The United Nations Security Council, in 2000, unanimously passed a resolution calling for women’s increased participation in conflict prevention and peacebuilding, as well as their protection during conflict. This marked the first time that the UN Security Council explicitly addressed gender issues in ‘conflict’ and ‘post-conflict’ situations. But what difference has this international agenda on ‘Women, Peace and Security’ made to women’s lives on the ground and to the governance of international peace and security? This volume provides a critical evaluation of the mainstreaming of gender issues in matters of international peace and security resulting from the passage of Resolution 1325 in 2000. It considers how this agenda actually plays out in different contexts, and with what implications for women’s activism and for peace and security. The picture that emerges is not uniform, obliging us to reconsider the links between gender, conflict, different visions of peace and, consequently, different projects of peacebuilding. Consequently, the book poses new questions for transnational feminist scholars and activists. This book was based on a special issue of the International Feminist Journal of Politics.
This book challenges the conventional security-based international policy frameworks that have developed for dealing with HIV/AIDS during and after conflicts, and examines first-hand evidence and experiences of conflict and HIV/AIDS. Since the turn of the century international policy agenda on security have focused on HIV/AIDS only as a concern for national and international security, ignoring people's particular experiences, vulnerabilities and needs in conflict and post-conflict contexts. Developing a gender-based framework for HIV/AIDS-conflict analysis, this book draws on research conducted in Burundi to understand the implications of post-conflict demobilization and reintegration policies on women and men and their vulnerability to HIV/AIDS. By centring the argument on personal reflections, this work provides a critical alternative method to engage with conflict and HIV/AIDS, and a much richer understanding of the relationship between the two. International Security, Conflict and Gender will be of interest to students and scholars of healthcare politics, security and governance.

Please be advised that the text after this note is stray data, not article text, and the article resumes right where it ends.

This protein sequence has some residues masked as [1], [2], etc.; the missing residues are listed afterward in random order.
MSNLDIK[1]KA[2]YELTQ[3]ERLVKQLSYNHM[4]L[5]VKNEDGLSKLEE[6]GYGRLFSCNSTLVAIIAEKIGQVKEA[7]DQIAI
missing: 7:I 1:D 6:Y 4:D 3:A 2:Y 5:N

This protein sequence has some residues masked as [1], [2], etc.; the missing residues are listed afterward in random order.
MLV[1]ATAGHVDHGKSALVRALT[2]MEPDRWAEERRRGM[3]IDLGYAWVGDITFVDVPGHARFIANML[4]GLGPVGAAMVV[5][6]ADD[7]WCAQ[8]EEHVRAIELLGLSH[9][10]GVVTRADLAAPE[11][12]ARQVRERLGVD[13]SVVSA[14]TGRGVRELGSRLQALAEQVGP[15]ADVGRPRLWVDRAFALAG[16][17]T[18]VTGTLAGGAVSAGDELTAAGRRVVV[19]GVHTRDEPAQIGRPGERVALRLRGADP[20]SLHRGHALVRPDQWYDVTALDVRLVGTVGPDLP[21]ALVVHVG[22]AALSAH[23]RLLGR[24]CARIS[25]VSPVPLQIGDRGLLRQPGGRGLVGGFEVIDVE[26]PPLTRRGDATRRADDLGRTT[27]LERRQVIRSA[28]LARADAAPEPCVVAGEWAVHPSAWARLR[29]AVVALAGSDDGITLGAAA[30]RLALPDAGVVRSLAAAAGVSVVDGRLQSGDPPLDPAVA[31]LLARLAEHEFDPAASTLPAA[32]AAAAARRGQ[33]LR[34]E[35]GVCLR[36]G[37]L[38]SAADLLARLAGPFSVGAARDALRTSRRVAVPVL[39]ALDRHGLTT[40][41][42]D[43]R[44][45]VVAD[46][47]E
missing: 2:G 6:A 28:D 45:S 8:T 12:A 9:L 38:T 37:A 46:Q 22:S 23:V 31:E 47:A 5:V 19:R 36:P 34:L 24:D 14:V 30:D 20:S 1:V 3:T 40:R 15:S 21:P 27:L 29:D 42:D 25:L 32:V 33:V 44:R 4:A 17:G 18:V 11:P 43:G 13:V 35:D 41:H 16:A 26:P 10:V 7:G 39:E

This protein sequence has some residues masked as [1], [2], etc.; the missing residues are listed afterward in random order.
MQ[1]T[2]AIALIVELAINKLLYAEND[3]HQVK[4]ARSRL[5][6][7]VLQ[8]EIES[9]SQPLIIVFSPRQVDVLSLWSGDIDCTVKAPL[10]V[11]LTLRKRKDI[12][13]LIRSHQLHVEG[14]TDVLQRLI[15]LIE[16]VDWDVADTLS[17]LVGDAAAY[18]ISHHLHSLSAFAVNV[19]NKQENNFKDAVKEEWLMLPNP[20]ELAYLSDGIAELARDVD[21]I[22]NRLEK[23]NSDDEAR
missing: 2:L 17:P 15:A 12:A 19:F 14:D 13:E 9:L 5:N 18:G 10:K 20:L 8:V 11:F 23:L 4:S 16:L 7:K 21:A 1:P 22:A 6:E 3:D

Author: Christine M Hudson
Publisher: Taylor & Francis
Release Date: 2017-07-14
Genre: Political Science
This edited volume presents critical scholarship analysing governance practices in diverse jurisdictions in Europe and North America, at multiple scales, and in relation to several different arenas of policy and practice. The contributors address shortcomings in the mainstream literature on governance within the discipline of political science. The volume as a whole is marked by geographical and topical diversity. However, what the individual chapters have in common is that each considers whether and how gender, racialized identity, and/or other axes of marginalization are visible within the conceptualizations and/or practices of governance under discussion. Drawing together insights and conceptual tools from both feminist and post-structuralist frameworks in analysing governance practices, this volume will be of great interest to scholars and graduates who engage with feminist and/or post-structural analysis of policy and governance. It will also be of use to critical policy scholars in anthropology, geography, sociology, and women’s studies.